Vyatipata, aka: Vyatīpāta, Vyatipāta, Vyati-pata; 7 Definition(s)

Introduction

Vyatipata means something in Hinduism, Sanskrit, the history of ancient India, Marathi. If you want to know the exact meaning, history, etymology or English translation of this term then check out the descriptions on this page. Add your comment or reference to a book if you want to contribute to this summary article.

In Hinduism

Purana and Itihasa (epic history)

Vyatipata in Purana glossary... « previous · [V] · next »

Vyatīpāta (व्यतीपात).—(of full moon) when the sun and moon look at each other; when they stand equally at one point it is Vyatīpāta day; it is reckoned to be Vaṣaṭkriyākāla;1 a yugādi fit for śrāddha;2 inauspicious for building houses.3

  • 1) Brahmāṇḍa-purāṇa II. 28. 40-44; Vāyu-purāṇa 56. 37-8.
  • 2) Matsya-purāṇa 17. 3; 82. 25.
  • 3) Ib. 83. 7; 141. 35; 253. 7.
Source: Cologne Digital Sanskrit Dictionaries: The Purana Index
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The Purana (पुराण, purāṇas) refers to Sanskrit literature preserving ancient India’s vast cultural history, including historical legends, religious ceremonies, various arts and sciences. The eighteen mahapuranas total over 400,000 shlokas (metrical couplets) and date to at least several centuries BCE.

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Jyotisha (astronomy and astrology)

Vyatipata in Jyotisha glossary... « previous · [V] · next »

Vyatipāta (व्यतिपात).—An astronomical phenomenon when the sum of the (true) longitudes of the Sun and the Moon amounts to half a circle (i.e.., 180° or 6 signs). Note: Vyati-pāta is a Sanskrit technical term used in ancient Indian sciences such as Astronomy, Mathematics and Geometry.

Source: Wikibooks (hi): Sanskrit Technical Terms
Jyotisha book cover
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Jyotisha (ज्योतिष, jyotiṣa or jyotish) refers to ‘astronomy’ or “Vedic astrology” and represents the fifth of the six Vedangas (additional sciences to be studied along with the Vedas). Jyotisha concerns itself with the study and prediction of the movements of celestial bodies, in order to calculate the auspicious time for rituals and ceremonies.

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India history and geogprahy

Vyatīpāta.—(IA 19), used in relation to eclipses. Note: vyatīpāta is defined in the “Indian epigraphical glossary” as it can be found on ancient inscriptions commonly written in Sanskrit, Prakrit or Dravidian languages.

Source: Cologne Digital Sanskrit Dictionaries: Indian Epigraphical Glossary
India history book cover
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The history of India traces the identification of countries, villages, towns and other regions of India, as well as royal dynasties, rulers, tribes, local festivities and traditions and regional languages. Ancient India enjoyed religious freedom and encourages the path of Dharma, a concept common to Buddhism, Hinduism, and Jainism.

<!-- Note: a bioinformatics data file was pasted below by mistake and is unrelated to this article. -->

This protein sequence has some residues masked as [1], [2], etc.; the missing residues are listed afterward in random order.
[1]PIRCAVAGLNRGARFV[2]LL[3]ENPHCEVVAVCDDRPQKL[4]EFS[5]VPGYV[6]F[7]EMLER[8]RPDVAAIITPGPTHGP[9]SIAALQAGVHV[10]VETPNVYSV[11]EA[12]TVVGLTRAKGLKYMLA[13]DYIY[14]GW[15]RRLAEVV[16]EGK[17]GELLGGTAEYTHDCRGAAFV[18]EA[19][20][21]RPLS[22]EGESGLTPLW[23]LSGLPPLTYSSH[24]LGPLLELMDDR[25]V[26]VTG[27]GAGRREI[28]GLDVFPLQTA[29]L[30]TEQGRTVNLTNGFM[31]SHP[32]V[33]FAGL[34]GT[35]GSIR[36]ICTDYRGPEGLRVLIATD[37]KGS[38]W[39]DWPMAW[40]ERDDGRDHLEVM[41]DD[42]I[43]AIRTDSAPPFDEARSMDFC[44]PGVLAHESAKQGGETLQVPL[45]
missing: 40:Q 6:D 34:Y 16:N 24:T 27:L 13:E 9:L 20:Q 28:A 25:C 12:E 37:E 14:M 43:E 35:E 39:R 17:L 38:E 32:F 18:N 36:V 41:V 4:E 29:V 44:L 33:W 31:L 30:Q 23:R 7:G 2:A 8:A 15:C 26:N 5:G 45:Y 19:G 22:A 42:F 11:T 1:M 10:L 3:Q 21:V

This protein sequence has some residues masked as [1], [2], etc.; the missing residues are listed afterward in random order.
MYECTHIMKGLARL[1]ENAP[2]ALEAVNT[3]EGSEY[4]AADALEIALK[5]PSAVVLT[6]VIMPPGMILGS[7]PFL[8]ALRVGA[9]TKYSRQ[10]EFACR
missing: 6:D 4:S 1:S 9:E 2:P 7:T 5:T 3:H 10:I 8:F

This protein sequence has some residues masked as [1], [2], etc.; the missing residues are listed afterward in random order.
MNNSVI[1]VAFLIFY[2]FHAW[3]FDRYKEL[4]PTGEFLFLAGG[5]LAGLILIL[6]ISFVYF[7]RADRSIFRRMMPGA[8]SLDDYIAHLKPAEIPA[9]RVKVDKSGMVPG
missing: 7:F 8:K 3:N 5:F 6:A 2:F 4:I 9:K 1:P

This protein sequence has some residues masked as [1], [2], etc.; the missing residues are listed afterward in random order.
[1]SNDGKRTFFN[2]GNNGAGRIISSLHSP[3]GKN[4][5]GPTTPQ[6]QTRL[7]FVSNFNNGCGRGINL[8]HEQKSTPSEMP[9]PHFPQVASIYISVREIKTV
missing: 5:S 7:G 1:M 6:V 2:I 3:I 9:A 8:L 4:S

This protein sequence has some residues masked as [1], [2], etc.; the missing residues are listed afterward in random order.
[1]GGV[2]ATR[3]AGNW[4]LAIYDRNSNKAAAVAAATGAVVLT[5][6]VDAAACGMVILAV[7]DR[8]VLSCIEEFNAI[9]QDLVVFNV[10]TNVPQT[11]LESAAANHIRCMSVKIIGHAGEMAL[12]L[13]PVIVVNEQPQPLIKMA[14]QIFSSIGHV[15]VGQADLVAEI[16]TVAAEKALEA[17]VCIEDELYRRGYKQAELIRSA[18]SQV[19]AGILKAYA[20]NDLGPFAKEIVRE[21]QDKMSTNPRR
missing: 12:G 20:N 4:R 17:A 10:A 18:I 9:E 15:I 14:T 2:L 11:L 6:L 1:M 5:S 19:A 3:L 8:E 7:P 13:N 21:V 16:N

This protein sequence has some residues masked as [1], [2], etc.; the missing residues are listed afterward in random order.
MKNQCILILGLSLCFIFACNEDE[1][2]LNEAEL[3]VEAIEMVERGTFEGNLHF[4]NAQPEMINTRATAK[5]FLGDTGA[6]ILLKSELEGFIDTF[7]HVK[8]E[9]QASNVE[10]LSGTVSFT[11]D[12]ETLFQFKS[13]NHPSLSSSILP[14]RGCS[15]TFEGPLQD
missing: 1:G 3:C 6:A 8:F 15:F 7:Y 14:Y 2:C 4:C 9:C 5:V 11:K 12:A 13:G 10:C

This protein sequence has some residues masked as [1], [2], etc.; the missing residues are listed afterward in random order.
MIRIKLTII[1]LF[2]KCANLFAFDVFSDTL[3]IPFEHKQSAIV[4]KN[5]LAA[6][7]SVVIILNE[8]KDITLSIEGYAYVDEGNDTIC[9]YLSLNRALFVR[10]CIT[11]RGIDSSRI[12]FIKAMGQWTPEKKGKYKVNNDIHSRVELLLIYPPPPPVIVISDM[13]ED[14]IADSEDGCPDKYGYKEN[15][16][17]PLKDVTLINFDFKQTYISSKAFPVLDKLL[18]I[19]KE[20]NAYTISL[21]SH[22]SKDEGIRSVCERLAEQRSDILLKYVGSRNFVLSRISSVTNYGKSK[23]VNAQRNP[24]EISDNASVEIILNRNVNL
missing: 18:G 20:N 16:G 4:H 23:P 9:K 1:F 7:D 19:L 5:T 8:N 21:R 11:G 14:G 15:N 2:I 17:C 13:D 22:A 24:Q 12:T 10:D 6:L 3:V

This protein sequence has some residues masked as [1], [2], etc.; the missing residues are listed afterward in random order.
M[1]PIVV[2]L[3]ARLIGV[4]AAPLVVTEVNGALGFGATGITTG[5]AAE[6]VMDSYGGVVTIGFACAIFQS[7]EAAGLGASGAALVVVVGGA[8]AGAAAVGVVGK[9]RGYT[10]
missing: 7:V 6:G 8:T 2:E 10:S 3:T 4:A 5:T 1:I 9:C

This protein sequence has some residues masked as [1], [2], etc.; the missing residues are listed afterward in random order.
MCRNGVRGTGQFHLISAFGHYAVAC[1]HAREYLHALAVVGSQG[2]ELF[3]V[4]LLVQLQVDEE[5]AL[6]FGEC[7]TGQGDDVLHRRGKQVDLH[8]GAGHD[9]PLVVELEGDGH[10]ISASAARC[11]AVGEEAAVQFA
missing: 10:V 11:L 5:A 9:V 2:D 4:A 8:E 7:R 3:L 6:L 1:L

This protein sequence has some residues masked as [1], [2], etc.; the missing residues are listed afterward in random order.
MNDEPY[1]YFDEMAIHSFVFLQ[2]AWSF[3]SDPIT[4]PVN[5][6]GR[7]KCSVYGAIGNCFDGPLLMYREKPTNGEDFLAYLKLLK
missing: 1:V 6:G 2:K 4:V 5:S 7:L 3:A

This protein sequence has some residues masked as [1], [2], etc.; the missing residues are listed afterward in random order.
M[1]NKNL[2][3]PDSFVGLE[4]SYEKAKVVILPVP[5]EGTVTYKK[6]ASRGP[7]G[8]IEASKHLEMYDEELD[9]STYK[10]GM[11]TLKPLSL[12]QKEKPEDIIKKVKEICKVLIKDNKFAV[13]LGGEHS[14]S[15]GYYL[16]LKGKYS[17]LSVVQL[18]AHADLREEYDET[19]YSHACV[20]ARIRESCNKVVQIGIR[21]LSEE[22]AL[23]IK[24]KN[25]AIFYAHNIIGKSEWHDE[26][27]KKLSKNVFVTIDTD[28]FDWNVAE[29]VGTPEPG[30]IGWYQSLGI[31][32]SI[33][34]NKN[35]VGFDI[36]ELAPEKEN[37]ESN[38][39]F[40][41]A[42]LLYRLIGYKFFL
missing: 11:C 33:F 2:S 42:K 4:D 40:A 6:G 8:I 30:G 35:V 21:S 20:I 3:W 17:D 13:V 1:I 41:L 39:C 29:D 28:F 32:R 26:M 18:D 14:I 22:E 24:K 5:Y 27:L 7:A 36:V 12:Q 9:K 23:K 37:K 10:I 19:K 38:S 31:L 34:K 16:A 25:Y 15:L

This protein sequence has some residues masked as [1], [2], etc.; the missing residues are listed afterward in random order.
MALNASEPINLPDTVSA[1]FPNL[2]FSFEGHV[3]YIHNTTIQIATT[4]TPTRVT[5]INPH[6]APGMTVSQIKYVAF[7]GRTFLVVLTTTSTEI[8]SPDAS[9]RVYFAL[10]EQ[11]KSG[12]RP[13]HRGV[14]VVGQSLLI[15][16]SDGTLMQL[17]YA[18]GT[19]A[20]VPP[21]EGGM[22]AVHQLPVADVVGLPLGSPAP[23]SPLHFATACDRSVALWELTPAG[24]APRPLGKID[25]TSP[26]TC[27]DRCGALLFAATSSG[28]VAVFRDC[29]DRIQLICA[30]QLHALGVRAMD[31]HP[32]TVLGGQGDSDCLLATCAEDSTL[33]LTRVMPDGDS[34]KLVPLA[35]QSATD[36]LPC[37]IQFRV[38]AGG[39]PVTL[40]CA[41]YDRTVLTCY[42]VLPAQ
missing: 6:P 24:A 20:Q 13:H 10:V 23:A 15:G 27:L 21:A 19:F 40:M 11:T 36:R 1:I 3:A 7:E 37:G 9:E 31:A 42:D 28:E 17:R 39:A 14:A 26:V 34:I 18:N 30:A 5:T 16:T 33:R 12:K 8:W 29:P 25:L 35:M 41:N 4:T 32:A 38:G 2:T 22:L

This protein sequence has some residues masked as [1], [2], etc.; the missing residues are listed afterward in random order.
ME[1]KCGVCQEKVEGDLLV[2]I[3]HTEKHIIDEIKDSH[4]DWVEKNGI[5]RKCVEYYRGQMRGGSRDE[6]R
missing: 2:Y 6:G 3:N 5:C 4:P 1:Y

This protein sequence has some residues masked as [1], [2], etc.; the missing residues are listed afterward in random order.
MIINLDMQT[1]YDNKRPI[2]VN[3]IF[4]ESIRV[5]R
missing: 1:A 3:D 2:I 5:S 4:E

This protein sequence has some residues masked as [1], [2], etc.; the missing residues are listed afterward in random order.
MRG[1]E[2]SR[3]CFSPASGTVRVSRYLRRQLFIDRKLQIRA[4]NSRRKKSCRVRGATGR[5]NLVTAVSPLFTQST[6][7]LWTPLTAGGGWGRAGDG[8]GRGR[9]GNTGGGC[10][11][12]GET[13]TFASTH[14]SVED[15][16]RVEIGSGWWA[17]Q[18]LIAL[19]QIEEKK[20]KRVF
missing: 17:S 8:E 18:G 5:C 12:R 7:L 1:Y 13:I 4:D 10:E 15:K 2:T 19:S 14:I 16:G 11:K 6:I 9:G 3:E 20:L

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Languages of India and abroad

Marathi-English dictionary

Vyatipata in Marathi glossary... « previous · [V] · next »

vyatīpāta (व्यतीपात).—m (S) The seventeenth of the astrological yōga. 2 A portent, a prodigy indicating calamity. 3 Applied figuratively to a naughty, troublesome, and mischievous child. pōra vyatīpātāvara jhālā A phrase used revilingly of a mischievous or vexatious boy. (Because on this Yog no Shubhakarya is celebrated or performed.)

Source: DDSA: The Molesworth Marathi and English Dictionary

vyatīpāta (व्यतीपात).—m The 17th of the astrological yōga. A portent. App. fig. to a mischiev- ous child.

Source: DDSA: The Aryabhusan school dictionary, Marathi-English
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Marathi is an Indo-European language having over 70 million native speakers people in (predominantly) Maharashtra India. Marathi, like many other Indo-Aryan languages, evolved from early forms of Prakrit, which itself is a subset of Sanskrit, one of the most ancient languages of the world.

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Sanskrit-English dictionary

Vyatipata in Sanskrit glossary... « previous · [V] · next »

Vyatipāta (व्यतिपात).—= व्यतीपातः (vyatīpātaḥ) q. v.

Derivable forms: vyatipātaḥ (व्यतिपातः).

--- OR ---

Vyatīpāta (व्यतीपात).—

1) Total departure, complete deviation.

2) Any great portentous calamity, or a portent foreboding a great calamity.

3) Disrespect, contempt.

4) The seventeenth of the astronomical Yogas.

5) The day of full-moon (when it falls on a Monday.)

6) A malignant or evil aspect of the sun and moon (considered to be inauspicious for the performance of any action).

Derivable forms: vyatīpātaḥ (व्यतीपातः).

Source: DDSA: The practical Sanskrit-English dictionary

Vyatīpāta (व्यतीपात).—m.

(-taḥ) 1. Great and portentous calamity, or a portent, indicating or occasioning it and therefore identified with it, as a comet, an earthquake, &c. 2. Disrespect, contempt. 3. The seventeenth of the astrological Yogas. 4. Day of new-moon when it falls on a Sunday, and the moon is in certain mansions, Shravana, &c. E. vi and ati before pat to fall, &c., aff. ghañ .

Source: Cologne Digital Sanskrit Dictionaries: Shabda-Sagara Sanskrit-English Dictionary
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Sanskrit, also spelled संस्कृतम् (saṃskṛtam), is an ancient language of India commonly seen as the grandmother of the Indo-European language family. Closely allied with Prakrit and Pali, Sanskrit is more exhaustive in both grammar and terms and has the most extensive collection of literature in the world, greatly surpassing its sister-languages Greek and Latin.

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Relevant definitions

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